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And look at those times.  The Novice mode is way too easy, methinks.  Next time I play this, it won’t be in that mode.

Then again next time I play “Colin McRae Rally 2.0”, it will be on the PlayStation.  The only reason to play this on the Game Boy Advance would be if you actually own the hardware and still use it as a portable time killer.  Then by all means, go and find a cartridge and get your racing fix because like I said, this is the best racing game for the GBA.

Konami Krazy Racers (2001)

Konami Krazy Racers box

The Kart Racing genre can be rather hit or miss, since it’s essentially a simple formula that relies on so few elements done well to bring everything together to make it work.  One of these elements is familiarity.

Mario Kart had, of course, Mario and his familiar friends to draw from.  Crash Team Racing had Crash Bandicoot and his friends.  And who could forget Pomplain Forst Longboat Sailing in Outer Spave, with Pomplain Forst, Scurvy Kveldulf, Lyn The Nice, Lord Evilham and Øysten The Unwise?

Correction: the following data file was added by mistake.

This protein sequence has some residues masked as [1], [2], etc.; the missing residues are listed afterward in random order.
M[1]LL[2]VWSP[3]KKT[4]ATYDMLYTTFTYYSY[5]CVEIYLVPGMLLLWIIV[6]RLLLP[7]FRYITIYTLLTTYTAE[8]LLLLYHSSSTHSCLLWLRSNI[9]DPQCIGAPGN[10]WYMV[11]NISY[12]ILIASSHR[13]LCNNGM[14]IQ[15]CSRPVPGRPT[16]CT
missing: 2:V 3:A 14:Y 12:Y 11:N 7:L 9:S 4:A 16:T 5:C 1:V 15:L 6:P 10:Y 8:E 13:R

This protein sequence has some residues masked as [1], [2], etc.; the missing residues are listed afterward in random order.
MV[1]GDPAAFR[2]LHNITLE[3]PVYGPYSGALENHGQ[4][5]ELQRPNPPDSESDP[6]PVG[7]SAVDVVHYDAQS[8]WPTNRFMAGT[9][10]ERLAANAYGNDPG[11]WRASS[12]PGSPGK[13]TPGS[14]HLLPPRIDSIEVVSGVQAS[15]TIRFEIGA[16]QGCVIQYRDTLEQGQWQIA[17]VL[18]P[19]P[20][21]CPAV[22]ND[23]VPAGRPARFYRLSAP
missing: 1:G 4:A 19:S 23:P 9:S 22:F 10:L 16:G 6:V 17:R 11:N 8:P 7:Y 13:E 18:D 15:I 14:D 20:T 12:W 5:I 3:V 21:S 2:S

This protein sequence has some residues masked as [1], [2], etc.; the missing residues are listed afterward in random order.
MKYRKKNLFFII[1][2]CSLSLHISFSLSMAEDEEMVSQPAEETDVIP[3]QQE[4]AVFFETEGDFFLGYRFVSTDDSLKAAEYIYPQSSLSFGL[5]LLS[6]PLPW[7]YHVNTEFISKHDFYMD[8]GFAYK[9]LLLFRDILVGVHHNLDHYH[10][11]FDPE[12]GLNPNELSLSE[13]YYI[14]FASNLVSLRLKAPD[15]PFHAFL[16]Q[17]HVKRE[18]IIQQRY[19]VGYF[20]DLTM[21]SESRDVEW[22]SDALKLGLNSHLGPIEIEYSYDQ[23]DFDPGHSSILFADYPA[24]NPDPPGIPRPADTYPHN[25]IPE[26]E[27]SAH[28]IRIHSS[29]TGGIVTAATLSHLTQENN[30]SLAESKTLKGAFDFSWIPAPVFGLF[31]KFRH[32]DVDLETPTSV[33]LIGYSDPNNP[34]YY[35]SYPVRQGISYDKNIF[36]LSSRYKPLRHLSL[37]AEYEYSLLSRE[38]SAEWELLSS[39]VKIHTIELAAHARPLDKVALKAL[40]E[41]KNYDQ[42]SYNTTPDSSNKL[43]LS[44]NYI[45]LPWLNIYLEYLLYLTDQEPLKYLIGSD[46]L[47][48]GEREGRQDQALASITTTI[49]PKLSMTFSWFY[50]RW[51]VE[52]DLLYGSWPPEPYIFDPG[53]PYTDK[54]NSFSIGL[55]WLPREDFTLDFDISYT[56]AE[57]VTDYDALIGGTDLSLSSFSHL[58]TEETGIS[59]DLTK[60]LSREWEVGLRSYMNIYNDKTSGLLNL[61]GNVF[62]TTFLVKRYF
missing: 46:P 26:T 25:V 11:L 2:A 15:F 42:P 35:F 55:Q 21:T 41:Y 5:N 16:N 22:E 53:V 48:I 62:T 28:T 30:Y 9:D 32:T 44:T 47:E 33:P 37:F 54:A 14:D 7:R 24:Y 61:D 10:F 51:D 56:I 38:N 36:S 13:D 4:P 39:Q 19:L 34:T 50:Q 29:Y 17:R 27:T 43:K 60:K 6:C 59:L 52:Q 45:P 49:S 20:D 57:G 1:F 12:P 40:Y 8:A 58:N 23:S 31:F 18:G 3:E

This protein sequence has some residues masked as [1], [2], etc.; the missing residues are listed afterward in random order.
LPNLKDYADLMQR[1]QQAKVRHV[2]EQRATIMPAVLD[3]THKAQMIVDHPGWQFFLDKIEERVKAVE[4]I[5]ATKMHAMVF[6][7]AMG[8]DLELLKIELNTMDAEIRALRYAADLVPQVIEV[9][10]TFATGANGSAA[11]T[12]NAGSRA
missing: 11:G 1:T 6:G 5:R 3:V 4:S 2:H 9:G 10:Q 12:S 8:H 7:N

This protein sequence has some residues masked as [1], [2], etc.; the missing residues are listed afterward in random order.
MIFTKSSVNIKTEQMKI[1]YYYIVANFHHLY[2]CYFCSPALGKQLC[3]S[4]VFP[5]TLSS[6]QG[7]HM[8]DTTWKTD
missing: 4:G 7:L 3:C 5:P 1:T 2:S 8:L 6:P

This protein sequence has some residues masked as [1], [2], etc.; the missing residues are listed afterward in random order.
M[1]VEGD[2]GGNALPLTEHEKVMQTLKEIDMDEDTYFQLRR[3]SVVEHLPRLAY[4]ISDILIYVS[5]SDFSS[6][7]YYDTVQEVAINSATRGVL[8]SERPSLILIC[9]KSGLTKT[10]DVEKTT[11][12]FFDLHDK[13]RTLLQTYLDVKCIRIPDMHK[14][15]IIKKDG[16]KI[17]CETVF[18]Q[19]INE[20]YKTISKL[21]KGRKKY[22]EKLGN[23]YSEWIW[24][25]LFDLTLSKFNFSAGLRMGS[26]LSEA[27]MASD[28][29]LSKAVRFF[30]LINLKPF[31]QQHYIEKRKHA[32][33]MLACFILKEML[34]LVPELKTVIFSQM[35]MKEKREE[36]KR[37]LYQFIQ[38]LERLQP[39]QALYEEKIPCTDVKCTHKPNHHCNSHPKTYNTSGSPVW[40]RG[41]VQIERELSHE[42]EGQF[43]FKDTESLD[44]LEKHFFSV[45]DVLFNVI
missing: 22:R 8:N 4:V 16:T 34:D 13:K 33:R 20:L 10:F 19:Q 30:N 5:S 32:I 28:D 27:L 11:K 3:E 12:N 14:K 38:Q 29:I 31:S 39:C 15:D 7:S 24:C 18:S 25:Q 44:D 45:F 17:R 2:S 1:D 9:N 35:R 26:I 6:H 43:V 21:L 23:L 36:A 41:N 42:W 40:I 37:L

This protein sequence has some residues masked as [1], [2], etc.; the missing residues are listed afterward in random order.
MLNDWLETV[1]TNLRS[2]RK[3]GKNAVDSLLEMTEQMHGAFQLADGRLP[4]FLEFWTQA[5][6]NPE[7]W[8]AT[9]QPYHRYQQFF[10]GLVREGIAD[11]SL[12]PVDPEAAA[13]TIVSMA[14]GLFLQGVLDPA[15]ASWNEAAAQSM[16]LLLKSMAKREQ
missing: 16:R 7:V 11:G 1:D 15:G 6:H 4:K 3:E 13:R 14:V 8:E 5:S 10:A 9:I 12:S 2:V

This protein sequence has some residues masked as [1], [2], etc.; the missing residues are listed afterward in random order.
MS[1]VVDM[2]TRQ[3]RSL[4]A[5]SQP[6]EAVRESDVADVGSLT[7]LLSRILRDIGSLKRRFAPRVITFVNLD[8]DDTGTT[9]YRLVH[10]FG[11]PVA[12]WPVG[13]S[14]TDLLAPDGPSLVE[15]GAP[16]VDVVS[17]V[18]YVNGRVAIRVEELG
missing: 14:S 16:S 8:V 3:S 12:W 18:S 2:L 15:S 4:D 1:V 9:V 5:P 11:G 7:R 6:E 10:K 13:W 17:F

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Of course, since this game came out in 2001, the interface just has to mimic a PC, an email client, and a web browser, doesn’t it?

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You’ve got mail!

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“Konami Krazy” Racers feels like a win to me.  I’m just relieved they didn’t call it “Konami Krazy Karts”.  These characters are all unfamiliar to me, except for good old Goemon.  (He’s better known to people on this side of the globe as the Mystical Ninja.)  The lot of them might be more familiar to Japanese gamers, or to fans of Konami games specifically, but this is one of the more obscure bunch of characters to base a kart racing game off of.